Should I get my property valued after seven years to avail of CGT amnesty?
Property Clinic: Your queries answered
It is important to note the relief will only be available if the income, profits or gains arising from the property are subject to Irish income tax/corporation tax
I purchased a rental property in 2012 during the capital gains tax (CGT) amnesty period. I understand this should mean that I do not have to pay capital gains tax on any increase in value over a seven-year period. I intend to keep the property after the seven-year period. Should I get the property valued at the end of the seven-year period, and will that valuation satisfy Revenue as far as the tax allowance is concerned? Is that all that will be required?
This is an interesting query. As you may know, section 604A of the Taxes Consolidation Act 1997 (TCA 97) was introduced by the Finance Act 2012. It provided for a capital gains tax relief on disposals of land and buildings acquired during a “relevant period” commencing on December 7th, 2011, and ending on December 31st, 2013 (both dates inclusive). The Finance Act 2014 extended the date by which the property could be acquired by 12 months to December 31st, 2014. The relief applies to certain properties acquired in Ireland or in any state in the the European Economic Area .
The relief originally specified that any gain arising on a disposal of qualifying property during the period ending seven years after the date of acquisition is not a chargeable gain provided certain conditions are met. However, the Finance Act 2017 amended section 604A to include relief for gains on the disposal of property after four years and up to seven years once the property was acquired in the relevant period, and the disposal is made on or after January 1st, 2018.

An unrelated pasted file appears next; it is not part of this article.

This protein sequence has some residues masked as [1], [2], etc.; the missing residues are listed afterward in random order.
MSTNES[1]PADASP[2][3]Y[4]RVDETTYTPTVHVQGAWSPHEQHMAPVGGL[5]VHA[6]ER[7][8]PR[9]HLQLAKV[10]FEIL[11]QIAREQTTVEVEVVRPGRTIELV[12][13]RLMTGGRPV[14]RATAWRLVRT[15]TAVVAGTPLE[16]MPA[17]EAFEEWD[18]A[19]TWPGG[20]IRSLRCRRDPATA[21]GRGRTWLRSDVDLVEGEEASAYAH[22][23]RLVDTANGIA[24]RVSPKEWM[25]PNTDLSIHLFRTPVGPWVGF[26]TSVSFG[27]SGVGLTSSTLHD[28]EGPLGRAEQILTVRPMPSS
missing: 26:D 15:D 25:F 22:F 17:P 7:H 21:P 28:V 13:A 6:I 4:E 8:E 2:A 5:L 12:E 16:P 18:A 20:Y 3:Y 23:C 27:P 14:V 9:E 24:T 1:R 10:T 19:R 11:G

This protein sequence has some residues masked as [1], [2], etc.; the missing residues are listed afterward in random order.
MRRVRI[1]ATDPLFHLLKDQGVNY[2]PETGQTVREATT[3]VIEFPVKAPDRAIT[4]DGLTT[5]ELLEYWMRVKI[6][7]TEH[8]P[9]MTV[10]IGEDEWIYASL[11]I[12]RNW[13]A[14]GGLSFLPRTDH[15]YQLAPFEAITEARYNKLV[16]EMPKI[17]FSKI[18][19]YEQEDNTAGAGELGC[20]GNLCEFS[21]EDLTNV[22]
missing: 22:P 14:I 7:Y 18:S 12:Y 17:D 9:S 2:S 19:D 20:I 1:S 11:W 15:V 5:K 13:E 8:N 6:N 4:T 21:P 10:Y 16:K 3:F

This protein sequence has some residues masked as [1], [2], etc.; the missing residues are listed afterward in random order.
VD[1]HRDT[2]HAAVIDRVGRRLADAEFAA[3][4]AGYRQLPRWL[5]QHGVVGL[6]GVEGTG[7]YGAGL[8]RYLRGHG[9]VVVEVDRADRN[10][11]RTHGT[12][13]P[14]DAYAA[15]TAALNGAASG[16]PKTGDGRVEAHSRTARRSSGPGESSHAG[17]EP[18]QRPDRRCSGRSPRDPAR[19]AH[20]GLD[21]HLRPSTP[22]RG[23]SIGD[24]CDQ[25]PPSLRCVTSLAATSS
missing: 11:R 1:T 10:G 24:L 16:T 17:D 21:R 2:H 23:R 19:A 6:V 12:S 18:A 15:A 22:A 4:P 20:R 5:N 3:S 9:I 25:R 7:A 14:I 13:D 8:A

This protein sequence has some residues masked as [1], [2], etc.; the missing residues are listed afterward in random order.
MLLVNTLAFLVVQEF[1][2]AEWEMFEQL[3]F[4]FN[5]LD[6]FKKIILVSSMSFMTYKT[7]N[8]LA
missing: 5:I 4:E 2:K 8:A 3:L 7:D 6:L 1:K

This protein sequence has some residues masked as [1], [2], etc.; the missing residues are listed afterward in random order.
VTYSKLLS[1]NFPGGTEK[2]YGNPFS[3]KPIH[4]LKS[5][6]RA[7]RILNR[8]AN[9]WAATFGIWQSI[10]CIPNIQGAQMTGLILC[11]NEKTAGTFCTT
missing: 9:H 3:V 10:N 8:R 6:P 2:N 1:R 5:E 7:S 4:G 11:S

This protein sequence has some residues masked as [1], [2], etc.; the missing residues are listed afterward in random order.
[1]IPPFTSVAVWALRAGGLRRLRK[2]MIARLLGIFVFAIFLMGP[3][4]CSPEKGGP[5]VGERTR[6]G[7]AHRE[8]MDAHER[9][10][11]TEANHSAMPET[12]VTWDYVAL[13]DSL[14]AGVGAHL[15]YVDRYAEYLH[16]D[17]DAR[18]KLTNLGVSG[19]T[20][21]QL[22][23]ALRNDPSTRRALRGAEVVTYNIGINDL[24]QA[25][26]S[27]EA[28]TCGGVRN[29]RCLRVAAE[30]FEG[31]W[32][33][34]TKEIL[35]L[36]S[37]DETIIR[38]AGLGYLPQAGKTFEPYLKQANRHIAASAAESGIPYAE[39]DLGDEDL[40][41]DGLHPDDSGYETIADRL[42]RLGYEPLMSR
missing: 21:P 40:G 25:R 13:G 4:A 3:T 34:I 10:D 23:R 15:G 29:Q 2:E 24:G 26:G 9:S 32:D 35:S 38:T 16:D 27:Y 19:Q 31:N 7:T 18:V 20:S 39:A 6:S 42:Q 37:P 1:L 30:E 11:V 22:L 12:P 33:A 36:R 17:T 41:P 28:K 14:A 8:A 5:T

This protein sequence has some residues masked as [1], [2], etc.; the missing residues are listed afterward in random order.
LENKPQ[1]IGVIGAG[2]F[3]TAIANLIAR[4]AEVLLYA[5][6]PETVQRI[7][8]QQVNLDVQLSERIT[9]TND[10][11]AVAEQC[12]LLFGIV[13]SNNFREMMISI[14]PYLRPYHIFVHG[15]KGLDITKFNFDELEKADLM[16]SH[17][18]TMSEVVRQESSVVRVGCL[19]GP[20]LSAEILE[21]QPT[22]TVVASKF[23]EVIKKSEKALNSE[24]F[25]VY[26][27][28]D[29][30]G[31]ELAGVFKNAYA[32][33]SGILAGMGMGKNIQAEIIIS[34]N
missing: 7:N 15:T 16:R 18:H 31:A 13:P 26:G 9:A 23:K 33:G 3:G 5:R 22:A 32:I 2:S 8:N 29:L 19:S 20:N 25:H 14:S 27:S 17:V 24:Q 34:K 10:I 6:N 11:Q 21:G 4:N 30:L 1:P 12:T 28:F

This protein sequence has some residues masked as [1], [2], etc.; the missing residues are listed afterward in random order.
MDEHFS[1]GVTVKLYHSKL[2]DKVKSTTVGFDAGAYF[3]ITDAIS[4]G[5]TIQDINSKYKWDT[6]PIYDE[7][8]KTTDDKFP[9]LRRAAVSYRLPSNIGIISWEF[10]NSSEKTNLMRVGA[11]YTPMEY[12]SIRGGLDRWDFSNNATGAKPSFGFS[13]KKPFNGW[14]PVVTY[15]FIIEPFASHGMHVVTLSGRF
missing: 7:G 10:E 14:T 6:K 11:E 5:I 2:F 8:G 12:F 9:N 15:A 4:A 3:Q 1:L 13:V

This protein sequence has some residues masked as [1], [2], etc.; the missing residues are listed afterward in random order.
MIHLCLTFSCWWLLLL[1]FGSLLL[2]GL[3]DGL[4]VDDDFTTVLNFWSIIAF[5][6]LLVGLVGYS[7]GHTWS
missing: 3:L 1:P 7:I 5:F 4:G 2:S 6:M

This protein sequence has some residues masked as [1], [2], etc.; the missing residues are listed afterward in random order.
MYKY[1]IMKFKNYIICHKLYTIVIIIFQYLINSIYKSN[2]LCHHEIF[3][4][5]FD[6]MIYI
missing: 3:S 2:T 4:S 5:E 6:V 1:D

For the purposes of claiming this relief, a property valuation at the end of the seven-year period should not be required
Where property is held for a period greater than seven years, relief will apply to 7/n’s of the chargeable gain, where “n” is the total number of years of ownership at the time of disposal ie the portion of the gains which represents the same proportion of the gain as seven years bears to the period of ownership shall not be a chargeable gain. Therefore, for the purposes of claiming this relief, a property valuation at the end of the seven-year period should not be required.
The relief will only apply where the property is acquired for full consideration in the case of a bargain at arm’s length or for at least 75 per cent of its market value where it was acquired from a relative. A relative for this purpose means a brother, sister, uncle, aunt, niece, nephew, ancestor or lineal descendant.
Finally, it is important to note the relief will only be available if the income, profits or gains arising from the property are subject to Irish income tax/corporation tax and the relief will not apply if arrangements have been put in place to increase the relief by more than it would have been if the arrangements had not been put in place.
Susan Blake, tax manager, RSM Ireland